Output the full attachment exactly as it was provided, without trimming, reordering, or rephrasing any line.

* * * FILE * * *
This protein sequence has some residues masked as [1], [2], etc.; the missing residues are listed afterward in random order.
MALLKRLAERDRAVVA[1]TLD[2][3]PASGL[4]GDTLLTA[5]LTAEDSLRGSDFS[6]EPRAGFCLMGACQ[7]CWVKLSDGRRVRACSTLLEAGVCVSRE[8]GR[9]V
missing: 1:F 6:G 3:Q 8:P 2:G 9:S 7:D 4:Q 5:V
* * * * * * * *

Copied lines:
This protein sequence has some residues masked as [1], [2], etc.; the missing residues are listed afterward in random order.
MALLKRLAERDRAVVA[1]TLD[2][3]PASGL[4]GDTLLTA[5]LTAEDSLRGSDFS[6]EPRAGFCLMGACQ[7]CWVKLSDGRRVRACSTLLEAGVCVSRE[8]GR[9]V
missing: 1:F 6:G 3:Q 8:P 2:G 9:S 7:D 4:Q 5:V